Overall, the Huffington deal did help solve one of Patch’s problems: the workload placed on local editors. With more free content, more cross-posted stories, and more aggregation, it became easier to set the site on autopilot. Which, of course, can be dangerous.
Near the end of the year, some media-business outfits were saying it was “do-or-die” time for Patch. Business Insider estimated in December that Patch would lose “at least $100 million this year,” according to calculations based on “documents we’ve obtained.” In an earnings call with analysts in February, though, AOL’s chairman and CEO, Tim Armstrong, and other company officials pushed back, saying they had invested $160 million in Patch in 2011 and that nearly half of its 863 local sites were generating about $2,000 a month in revenue by the end of the year. They said they expected more growth this year, and claimed that they already had 50 percent of the total Patch revenue from 2011 on the books for 2012, though they didn’t say how much that was. Arthur Minson, AOL’s chief financial officer and president of AOL Services, told analysts that the original business plan for Patch assumed that local sites would break even within three to four years, and produce “healthy margins thereafter. That continues to be our assumption.”
And, it is worth reiterating, AOL is still investing in Patch. Personally, I have no doubt that Patch as a whole will be profitable at some point, and that cutting costs at the local level will help that. But that could also mean a marked shift from what made the company so exciting for me in 2010.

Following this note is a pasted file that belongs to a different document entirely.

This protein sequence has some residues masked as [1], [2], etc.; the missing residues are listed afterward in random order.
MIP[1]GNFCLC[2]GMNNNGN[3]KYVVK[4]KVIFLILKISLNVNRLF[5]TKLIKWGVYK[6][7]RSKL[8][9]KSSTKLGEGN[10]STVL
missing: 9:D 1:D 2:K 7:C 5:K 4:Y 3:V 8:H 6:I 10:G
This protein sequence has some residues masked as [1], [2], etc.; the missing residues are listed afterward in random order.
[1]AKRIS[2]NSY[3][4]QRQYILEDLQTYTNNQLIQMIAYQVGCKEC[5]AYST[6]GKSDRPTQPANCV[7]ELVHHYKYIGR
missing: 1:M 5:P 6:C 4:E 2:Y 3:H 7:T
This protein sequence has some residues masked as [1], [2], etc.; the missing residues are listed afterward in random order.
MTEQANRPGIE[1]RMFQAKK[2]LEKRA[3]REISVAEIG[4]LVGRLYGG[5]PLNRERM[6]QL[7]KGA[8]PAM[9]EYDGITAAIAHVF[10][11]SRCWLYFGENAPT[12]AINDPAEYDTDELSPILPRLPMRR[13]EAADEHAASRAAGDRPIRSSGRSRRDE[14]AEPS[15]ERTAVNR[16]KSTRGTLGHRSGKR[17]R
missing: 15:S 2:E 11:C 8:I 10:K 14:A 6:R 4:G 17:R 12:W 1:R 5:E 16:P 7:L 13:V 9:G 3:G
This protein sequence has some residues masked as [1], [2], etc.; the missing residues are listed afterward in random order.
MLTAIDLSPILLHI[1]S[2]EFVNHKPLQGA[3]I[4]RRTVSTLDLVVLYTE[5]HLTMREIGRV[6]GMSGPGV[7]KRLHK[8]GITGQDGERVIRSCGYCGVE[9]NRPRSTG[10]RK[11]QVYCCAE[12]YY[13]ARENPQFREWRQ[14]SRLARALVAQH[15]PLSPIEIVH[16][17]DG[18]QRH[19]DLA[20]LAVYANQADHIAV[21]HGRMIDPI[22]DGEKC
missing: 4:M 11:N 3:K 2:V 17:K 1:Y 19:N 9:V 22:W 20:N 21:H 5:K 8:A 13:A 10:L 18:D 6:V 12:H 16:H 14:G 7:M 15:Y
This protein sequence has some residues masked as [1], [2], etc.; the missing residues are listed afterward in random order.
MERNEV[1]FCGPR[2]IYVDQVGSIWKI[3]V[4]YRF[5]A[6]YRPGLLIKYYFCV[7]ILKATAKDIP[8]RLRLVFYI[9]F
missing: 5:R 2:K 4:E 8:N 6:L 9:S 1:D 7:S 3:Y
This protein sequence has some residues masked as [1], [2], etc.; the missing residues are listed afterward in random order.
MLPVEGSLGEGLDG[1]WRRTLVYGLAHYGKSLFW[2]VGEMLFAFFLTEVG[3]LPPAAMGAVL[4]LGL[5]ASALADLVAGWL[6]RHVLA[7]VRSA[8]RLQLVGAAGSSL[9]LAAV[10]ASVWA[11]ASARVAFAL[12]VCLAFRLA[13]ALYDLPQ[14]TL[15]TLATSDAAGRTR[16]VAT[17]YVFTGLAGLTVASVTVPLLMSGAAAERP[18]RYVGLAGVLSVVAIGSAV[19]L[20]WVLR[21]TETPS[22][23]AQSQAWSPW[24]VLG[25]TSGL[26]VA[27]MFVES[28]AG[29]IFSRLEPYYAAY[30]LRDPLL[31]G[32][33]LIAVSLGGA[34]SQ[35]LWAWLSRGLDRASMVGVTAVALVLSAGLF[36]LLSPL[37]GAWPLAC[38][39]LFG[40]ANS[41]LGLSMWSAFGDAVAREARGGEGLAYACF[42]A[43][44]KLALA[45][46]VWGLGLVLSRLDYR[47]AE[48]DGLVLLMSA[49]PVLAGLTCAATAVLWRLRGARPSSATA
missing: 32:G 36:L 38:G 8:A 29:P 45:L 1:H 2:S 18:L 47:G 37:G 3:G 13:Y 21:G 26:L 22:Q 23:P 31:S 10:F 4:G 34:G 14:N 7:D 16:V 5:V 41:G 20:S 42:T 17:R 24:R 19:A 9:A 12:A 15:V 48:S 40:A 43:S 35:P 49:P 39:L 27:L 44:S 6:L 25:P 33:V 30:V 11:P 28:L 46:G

Then and now
Just before handing in my resignation at Patch, I began working on a series with the local historical society entitled “One Century Ago.” We would transfer (from microfilm to JPEG) and then post the front page of the local newspaper from a hundred years ago. It was a fun tidbit that let people reflect on how the villages had changed, while giving a little historical context to the modern community.
Yet what struck me is how little difference there was between what I kept seeing on the front page of the old Tarrytown Press-Record for each week back in the day, and what would be on the front page of a solid Patch site in 2011. A great local newspaper or local news site has everything—from trustee meetings to petty theft, from church service times to seemingly trivial society pieces. There is a formula for local news, and it works. If done right, in a thorough manner, a news site can captivate a community—it can bring its audience online, it can digitize a town.
I would say the Tarrytown-Sleepy Hollow site succeeded in digitizing the community through solid reporting. Many other Patch editors accomplished this as well. However, that didn’t always mean advertisers were eager to support our sites and it didn’t mean that the sites were financially sustainable, given money spent on employees, freelance costs, and the corporate backend. And still there is the local editor’s punishing workload.
No doubt the Patch model will adjust to market realities. It is still focused on that original goal of total community integration. The effort to find the balance between shoes-on-the-ground reporting and search-engine pop that aids profitability will result in sites that have a dramatically different character than they did even a year ago.
If anything, I think Patch’s trials and errors will show that online local news can be sustainable, even profitable, if you have good, hardworking journalists, a strategy to keep costs at a minimum, and a willingness to stick to what has made community news a staple across America for decades. It’s a challenge, and I wish my former colleagues the best of luck.